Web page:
Thursday, January 19, 2006

The Dude, or long delayed homage (on this blog!)

November 17

Imagine a storyteller on the steps of a grand mosque. Not just any storyteller but a dastan-go, a teller of epics, of tales full of razm, bazm, tilism and aiyyari; war, romance, magical effect and trickery. Imagine crowds gathering for hours on end to hear a master dastango tell his action-packed, bawdy stories.

For half an hour on a Saturday morning (November 12) dastangoi was not an art lost to Delhi's dimly remembered past, but alive and well and gathering serious crowds on the north steps of the Jama Masjid as Mahmood Farooqui (Rhodes scholar, theatre and film actor, columnist, historical researcher) performed/narrated the tale of Amar Ayyar constantly evading the traps set for him by Aazar Jaad; almost eighty years after the death of Mir Baqar Ali, Dilli's last dastango.

Mahmood was performing on the invitation of INTACH who had organised a heritage walk for children from the Spastics Society. For the past year or so, with the aid of a fellowship from Sarai-CSDS, Mahmood has been researching this lost art of story telling , and particularly the vast Dastan of Amir Hamza published in 46 volumes by the Naval Kishore Press in Lucknow, a completely ignored part of the Urdu literary canon. This has since resulted in many performances, at the IIC, at Sarai, at colleges, and finally at the Jama Masjid.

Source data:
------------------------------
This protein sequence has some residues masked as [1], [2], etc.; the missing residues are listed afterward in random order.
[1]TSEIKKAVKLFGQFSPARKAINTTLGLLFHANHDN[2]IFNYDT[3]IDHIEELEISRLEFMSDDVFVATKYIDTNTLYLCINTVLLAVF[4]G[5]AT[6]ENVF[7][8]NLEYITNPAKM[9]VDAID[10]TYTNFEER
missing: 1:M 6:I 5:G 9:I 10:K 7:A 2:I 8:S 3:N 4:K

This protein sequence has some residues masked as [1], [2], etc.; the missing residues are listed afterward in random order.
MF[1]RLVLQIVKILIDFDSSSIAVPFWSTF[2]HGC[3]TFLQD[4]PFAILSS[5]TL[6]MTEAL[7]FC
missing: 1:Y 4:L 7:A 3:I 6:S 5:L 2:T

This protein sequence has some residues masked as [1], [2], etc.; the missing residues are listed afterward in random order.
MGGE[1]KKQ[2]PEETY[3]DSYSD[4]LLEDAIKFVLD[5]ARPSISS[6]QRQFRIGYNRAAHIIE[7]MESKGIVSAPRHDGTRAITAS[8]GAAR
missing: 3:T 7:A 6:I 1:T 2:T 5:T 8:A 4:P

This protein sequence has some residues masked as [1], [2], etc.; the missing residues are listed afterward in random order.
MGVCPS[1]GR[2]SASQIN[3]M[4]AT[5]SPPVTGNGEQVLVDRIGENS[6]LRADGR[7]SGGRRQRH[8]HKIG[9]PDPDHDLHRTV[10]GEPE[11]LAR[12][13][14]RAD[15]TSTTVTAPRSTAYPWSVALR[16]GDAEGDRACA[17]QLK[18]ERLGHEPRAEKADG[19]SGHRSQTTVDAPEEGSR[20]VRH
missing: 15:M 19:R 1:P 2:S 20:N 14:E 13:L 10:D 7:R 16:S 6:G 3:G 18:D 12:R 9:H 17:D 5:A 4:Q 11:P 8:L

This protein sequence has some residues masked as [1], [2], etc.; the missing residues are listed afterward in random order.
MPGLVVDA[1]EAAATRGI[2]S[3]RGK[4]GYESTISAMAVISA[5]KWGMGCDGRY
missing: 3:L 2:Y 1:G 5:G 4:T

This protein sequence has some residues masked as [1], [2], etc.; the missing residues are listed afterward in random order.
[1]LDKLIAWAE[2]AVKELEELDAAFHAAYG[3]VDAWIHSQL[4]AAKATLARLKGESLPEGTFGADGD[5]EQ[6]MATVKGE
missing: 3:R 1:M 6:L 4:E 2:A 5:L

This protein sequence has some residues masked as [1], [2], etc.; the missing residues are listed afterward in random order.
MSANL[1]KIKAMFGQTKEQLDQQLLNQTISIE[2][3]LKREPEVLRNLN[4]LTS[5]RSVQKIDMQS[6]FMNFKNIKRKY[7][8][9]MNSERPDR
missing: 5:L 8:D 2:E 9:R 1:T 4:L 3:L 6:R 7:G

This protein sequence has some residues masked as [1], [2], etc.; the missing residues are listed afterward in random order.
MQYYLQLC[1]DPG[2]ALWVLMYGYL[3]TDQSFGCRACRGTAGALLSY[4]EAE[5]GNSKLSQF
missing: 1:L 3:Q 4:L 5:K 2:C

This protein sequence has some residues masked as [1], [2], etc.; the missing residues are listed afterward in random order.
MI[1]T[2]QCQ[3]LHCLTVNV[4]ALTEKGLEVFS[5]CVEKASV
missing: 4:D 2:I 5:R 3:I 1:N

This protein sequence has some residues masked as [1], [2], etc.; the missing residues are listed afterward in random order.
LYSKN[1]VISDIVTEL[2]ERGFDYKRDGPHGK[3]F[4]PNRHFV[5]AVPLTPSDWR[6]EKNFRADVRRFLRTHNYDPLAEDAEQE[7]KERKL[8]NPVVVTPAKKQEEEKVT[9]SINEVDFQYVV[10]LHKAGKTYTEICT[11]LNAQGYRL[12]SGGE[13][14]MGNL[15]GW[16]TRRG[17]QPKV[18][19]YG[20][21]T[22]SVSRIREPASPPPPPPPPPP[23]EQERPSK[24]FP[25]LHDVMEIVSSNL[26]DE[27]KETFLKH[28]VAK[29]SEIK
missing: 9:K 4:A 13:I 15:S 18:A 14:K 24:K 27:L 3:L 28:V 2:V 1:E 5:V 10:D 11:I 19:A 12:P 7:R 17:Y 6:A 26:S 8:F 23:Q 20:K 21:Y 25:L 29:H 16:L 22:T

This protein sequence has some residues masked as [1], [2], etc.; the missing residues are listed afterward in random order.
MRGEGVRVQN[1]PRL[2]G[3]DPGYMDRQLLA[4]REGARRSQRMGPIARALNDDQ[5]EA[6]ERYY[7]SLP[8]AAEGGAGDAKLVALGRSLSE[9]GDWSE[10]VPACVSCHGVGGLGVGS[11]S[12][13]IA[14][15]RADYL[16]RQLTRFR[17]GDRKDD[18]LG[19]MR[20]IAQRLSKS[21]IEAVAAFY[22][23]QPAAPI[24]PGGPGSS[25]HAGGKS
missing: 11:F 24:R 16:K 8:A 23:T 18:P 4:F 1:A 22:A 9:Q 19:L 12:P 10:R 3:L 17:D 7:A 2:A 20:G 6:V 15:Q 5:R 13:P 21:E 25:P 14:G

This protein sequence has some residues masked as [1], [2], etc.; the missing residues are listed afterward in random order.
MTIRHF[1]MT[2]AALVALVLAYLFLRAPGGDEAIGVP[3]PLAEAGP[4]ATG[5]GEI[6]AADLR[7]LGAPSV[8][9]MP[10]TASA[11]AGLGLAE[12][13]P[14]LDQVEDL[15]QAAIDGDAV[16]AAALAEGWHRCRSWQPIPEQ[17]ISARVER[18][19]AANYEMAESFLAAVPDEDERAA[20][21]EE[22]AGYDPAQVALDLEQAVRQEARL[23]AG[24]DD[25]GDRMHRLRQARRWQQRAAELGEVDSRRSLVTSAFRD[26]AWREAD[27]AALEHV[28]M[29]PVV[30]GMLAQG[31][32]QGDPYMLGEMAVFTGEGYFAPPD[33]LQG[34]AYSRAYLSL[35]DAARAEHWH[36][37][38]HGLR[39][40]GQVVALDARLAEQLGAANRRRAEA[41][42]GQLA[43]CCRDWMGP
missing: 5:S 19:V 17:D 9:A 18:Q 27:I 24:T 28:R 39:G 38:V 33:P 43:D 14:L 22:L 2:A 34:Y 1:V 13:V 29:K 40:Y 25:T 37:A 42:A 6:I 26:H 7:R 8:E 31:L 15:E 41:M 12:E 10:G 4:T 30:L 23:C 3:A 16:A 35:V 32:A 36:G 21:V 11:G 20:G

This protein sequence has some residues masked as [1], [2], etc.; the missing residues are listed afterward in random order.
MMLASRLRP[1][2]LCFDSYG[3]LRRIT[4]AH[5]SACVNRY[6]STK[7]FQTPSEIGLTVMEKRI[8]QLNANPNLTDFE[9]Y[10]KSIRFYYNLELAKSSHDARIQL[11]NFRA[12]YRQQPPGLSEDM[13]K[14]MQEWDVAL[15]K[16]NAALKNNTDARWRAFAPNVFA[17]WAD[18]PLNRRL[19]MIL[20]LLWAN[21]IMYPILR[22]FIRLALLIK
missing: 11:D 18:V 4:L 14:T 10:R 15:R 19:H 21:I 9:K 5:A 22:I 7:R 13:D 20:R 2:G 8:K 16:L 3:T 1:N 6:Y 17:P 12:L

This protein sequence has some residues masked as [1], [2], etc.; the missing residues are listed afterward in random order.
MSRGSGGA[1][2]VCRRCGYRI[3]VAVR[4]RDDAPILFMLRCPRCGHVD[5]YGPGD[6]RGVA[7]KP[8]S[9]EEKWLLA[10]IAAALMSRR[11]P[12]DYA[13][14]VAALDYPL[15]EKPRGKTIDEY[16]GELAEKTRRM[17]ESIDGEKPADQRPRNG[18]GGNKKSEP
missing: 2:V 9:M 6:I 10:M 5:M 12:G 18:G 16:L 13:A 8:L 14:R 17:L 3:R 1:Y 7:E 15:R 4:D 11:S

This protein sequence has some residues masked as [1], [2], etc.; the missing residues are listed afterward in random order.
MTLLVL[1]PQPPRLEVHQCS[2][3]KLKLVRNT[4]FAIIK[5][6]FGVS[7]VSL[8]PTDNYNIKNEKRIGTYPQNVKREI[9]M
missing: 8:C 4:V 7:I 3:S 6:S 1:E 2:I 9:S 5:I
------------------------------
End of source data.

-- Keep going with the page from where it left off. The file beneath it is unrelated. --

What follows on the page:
Needless to say, despite the high flown Urdu of the dastan, the children were spellbound. as was everyone else who stopped to gawp. As has been the case with every other performance. "This makes one thing clear," says Mahmood, "the 'gap' between Hindi and Urdu does not exist in dastangoi."

And Mahmood is willing to tell his dastans at every opportunity he gets. Special angarkhas have been stitched especially in Lucknow.
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